Adeline Mowbray: An Analysis

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The end of the eighteenth - beginning of the nineteenth century England was characterized by the downfall of the revolutionary “Jacobin” movement which advocated for freedom and equality, and symbolizes a return to, as well as an empowerment of the conservative British patriarchal system. This was the context in which Amelia Anderson Opie wrote “her most political novel”(King and Pierce, viii) Adeline Mowbray, a tale which provides a case study about, as Roxane Eberle notes, “progressive ideas that heterosexual relationships can and should exist outside of marriage”(1994: 127). As a result the clash between these innovational type of relationships and the English legal and social norms collide in their representation of models of proper conduct…show more content…
In her essay Adeline Mowbray: Diverting the Libertine Gaze Roxanne Eberle also confirms that the novel is inspired on Wollstonecraft and Godwin’s relationship, but she goes a little further and suggests that more than a replica of the two “Jacobin” philosophers ‘lives the novel is a counteraction to Godwin’s Memoirs of the Author of A Vindication of the Rights of Woman. As an early admirer of Mary Wollstonecraft Opie could not accept the abhorrent position in which the Memoirs had placed her, so she wrote a novel that “examines the confusion which ensues when a women’s philosophical beliefs conflict with society’s notion about female sexuality”(1994: 123), and how that transgressive women is converted into a sexual object by a conservative society. For Patricia Mathew, more than a critique to Godwin’s concepts, the novel exhibits the impracticalities of those theories when applied to women in the late eighteenth century. Her analysis unfolds around the idea that Adeline Mowbray “takes its central theme from Wollstonecraft’s experiment in marriage with Godwin”(2007: 390) and arguments that Opie sets the basis for her fiction by using Wollstonecraft’s…show more content…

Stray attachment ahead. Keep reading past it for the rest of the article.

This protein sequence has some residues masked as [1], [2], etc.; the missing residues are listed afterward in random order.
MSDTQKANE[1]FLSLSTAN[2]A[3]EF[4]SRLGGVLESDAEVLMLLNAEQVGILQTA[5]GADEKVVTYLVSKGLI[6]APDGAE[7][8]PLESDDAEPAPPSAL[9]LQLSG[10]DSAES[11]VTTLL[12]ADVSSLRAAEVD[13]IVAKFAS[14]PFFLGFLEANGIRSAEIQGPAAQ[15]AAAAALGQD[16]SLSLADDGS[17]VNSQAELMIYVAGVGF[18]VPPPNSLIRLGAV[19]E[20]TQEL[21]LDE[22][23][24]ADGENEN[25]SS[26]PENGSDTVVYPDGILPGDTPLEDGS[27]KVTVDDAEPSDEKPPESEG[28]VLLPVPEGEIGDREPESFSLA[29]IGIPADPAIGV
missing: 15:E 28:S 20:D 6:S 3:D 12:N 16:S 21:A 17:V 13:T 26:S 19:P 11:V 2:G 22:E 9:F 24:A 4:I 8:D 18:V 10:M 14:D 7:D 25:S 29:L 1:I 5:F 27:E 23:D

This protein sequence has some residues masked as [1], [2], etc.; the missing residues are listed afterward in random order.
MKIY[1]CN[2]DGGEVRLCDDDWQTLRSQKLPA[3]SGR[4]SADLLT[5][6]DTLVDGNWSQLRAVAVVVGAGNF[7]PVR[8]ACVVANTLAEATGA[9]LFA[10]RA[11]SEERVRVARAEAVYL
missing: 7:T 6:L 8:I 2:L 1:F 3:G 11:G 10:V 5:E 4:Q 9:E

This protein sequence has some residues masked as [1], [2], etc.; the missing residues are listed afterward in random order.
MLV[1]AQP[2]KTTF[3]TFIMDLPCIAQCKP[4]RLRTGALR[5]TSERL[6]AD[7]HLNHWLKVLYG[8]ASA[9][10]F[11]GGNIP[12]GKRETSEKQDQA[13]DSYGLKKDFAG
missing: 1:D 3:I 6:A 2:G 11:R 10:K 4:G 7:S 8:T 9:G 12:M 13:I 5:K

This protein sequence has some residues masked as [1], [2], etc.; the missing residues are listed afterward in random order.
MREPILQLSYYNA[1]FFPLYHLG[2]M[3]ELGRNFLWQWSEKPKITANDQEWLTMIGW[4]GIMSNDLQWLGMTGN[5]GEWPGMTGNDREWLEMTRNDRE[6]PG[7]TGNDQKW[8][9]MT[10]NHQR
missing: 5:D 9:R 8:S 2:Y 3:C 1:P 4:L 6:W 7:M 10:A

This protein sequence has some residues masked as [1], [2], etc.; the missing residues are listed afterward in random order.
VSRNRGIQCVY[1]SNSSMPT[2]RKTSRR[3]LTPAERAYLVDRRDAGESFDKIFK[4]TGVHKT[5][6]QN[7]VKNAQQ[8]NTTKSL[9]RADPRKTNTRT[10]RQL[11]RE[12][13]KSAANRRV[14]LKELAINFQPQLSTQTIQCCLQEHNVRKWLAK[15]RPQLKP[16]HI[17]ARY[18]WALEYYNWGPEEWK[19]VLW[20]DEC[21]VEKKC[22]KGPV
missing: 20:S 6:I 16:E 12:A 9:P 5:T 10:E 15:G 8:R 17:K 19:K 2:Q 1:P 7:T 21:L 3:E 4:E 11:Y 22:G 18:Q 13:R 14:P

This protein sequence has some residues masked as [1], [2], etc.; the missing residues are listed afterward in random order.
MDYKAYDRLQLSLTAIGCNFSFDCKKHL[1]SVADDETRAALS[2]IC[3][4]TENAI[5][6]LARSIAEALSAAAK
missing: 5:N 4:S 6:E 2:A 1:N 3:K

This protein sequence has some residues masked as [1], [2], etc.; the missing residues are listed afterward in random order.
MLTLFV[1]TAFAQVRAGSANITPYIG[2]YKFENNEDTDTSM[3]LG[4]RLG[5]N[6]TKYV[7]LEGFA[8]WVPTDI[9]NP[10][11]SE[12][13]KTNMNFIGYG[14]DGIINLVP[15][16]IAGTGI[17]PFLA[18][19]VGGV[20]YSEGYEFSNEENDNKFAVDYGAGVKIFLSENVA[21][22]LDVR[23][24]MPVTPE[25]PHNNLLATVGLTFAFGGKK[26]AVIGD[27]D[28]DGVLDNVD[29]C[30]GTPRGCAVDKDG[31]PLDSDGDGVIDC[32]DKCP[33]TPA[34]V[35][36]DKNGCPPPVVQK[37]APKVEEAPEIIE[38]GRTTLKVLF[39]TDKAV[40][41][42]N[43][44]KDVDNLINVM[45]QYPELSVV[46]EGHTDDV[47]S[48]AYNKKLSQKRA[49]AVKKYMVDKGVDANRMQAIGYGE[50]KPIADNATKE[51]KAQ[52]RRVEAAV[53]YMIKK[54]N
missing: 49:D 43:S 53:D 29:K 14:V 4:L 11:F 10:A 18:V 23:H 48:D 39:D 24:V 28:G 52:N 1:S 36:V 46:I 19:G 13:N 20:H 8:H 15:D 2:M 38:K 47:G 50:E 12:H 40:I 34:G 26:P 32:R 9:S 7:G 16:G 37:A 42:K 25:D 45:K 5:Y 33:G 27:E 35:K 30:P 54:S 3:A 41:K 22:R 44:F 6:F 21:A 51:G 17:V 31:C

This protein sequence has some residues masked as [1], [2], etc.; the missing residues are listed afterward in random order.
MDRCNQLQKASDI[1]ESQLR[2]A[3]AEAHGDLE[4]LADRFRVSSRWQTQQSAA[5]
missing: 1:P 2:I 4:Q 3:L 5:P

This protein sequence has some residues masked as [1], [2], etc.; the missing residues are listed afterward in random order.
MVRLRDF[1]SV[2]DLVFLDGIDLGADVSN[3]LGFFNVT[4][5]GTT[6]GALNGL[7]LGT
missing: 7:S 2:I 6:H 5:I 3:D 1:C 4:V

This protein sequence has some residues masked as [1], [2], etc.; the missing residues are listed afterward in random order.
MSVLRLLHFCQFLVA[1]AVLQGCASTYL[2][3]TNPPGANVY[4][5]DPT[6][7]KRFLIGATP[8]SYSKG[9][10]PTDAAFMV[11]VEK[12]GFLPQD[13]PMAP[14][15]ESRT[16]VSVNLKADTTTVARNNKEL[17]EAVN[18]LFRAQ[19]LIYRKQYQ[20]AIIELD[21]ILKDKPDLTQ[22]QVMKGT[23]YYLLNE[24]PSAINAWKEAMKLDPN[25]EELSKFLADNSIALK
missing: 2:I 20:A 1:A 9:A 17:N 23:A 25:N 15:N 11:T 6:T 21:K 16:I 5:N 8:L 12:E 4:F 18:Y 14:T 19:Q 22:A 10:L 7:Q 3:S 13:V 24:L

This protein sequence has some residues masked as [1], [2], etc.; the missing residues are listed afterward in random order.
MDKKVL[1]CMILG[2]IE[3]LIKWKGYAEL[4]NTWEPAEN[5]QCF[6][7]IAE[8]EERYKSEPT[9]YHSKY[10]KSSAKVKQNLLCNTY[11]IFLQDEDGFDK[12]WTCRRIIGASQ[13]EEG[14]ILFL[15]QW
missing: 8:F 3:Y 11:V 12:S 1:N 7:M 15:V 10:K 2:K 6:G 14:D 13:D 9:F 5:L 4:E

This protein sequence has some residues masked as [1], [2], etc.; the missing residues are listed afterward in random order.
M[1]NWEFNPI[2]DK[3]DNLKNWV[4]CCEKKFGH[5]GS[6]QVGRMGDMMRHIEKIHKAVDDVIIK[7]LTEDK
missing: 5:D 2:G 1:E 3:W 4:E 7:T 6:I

As a matter of fact most frequently critics have looked at how prejudicial her mother’s philosophies have been for our character, and attributed to Editha Mowbray the “fallness” of her daughter. In her essay “The return of the prodigal daughter” Joanne Tong contemplates how “Mrs. Mowbray pays too little rather than too much attention to her daughter” (2004: 475) the outcome of which is a misunderstanding of her position in society with regards to the strict laws of etiquette and feminine ideology in eighteenth century England. Cecily E. Hill also blames Editha for Adeline and Glenmurray’s extramarital affair and their inevitable moral condemnation, and instead of accusing the lovers she sees Editha as the soul villain of the novel. Contrary to the typical concept of a mother who provides a safe education to Adeline, she experiments with dubious theories that ultimately foreground her daughter’s tragic
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